ARPA funding topic at a special meeting
by Mary Grow
At a special meeting on March 2, spokespersons for the Vassalboro Health District (VSD), Vassalboro Volunteer Fire Department, and Vassalboro First Responders briefed select board members on how they would use federal funds from the American Rescue Plan Act (ARPA) if they got any.
Some council members have not made any decisions. Further discussion is tentatively scheduled for their March 17 meeting.
They reminded everyone that ARPA funding is likely a one-time deal. Vassalboro received $231,692.56, according to City Manager Mary Sabins, just over half of her $461,000 credit. She expects the rest early this fall.
Engineer Stephen Green spoke on behalf of the VSD, with almost silent support from the entire board. The top priority, Green said, is to repair most if not all of the 72 manholes on Vassalboro streets and roads.
The manholes date from the 1980s, he said. The retaining walls are brick and mortar, the mortar deteriorating so that many manhole covers have sunk below roadway level. He said about a third of the manholes have been inspected; 90% of the people inspected need repairs.
Green estimated that about 30 manholes are on Route 32 (Main Street) and were “pounded the worst” by relatively heavy traffic. They generated numerous complaints with VSD officials, the city office and the select committee.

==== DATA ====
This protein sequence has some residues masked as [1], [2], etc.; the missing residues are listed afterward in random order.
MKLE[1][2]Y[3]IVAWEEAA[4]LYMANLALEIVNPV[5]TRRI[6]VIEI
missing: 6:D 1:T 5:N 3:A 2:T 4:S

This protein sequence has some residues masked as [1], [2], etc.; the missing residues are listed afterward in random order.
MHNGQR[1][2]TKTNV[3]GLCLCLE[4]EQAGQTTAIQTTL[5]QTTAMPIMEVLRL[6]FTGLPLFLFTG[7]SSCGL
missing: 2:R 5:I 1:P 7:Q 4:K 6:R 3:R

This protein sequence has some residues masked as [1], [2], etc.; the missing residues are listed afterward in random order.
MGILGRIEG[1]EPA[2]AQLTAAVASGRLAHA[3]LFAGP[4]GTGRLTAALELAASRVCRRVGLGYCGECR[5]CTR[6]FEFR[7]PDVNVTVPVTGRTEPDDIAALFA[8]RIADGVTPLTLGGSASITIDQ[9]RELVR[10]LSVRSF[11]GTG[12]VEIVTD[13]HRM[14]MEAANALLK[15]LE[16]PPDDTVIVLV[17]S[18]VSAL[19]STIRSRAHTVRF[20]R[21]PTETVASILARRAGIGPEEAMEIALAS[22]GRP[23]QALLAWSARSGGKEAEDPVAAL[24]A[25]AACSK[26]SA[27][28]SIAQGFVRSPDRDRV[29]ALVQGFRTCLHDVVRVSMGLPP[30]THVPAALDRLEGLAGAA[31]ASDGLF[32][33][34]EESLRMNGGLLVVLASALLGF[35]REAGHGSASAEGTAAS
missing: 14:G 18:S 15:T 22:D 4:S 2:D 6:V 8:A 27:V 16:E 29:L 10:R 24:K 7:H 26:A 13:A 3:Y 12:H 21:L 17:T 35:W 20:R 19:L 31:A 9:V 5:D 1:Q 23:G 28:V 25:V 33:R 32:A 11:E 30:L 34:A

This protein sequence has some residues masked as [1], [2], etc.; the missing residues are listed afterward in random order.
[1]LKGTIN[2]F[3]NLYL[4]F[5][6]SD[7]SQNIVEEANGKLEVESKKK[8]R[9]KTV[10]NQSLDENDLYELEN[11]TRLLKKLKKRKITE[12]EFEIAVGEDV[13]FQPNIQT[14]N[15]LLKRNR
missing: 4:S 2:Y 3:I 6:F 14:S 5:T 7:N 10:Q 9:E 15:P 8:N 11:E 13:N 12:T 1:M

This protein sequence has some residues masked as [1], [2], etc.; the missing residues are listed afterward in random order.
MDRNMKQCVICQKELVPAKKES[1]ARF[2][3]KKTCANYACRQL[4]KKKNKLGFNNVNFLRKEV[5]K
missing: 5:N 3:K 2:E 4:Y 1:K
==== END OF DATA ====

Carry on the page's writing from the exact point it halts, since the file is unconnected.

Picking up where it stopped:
Route 32 is a national road. Green said he is waiting to hear from state officials if the VSD can cut the sidewalk to make repairs.
VSD officials are already planning the manhole works. Green’s current cost estimate is $250,000. He believes the work qualifies for ARPA under the wastewater treatment infrastructure category and said the VSD has access to matching funds.
Once funding is secured, Green expects the work to take at least six months, two to award a contract and four to build.
Several weeks ago, VSD officials gave selectors a list of lower-priority projects, and Green briefly summarized them: installing bulk tanks to hold odor control chemicals at pump stations, repairing the office building, paving the access roads, adding water to the pumping stations (for washing pumps) and perhaps, in the event of a recovery in demand, the extension of the sewer lines.
Sabins calculated the total VOD request at more than $2.2 million, well in excess of ARPA’s expected funds.
Fire Chief Walker Thompson’s priority is to replace Scott air packs for service members. If he were to get 20 new ones in a single year, Sabins pegged the cost at over $163,000. Thompson talked about spreading the purchases over two years and buying 16 rather than 20.
Thompson’s second priority is stipends for firefighters who have continued to work during the pandemic. He recommended allocating the money on a per appeal basis.
Relief chief Dan Mayotte said his top priority was to buy 11 new AEDs (automatic external defibrillators). The device’s current AEDs are breaking down one by one, and it’s so many old spares that are no longer available.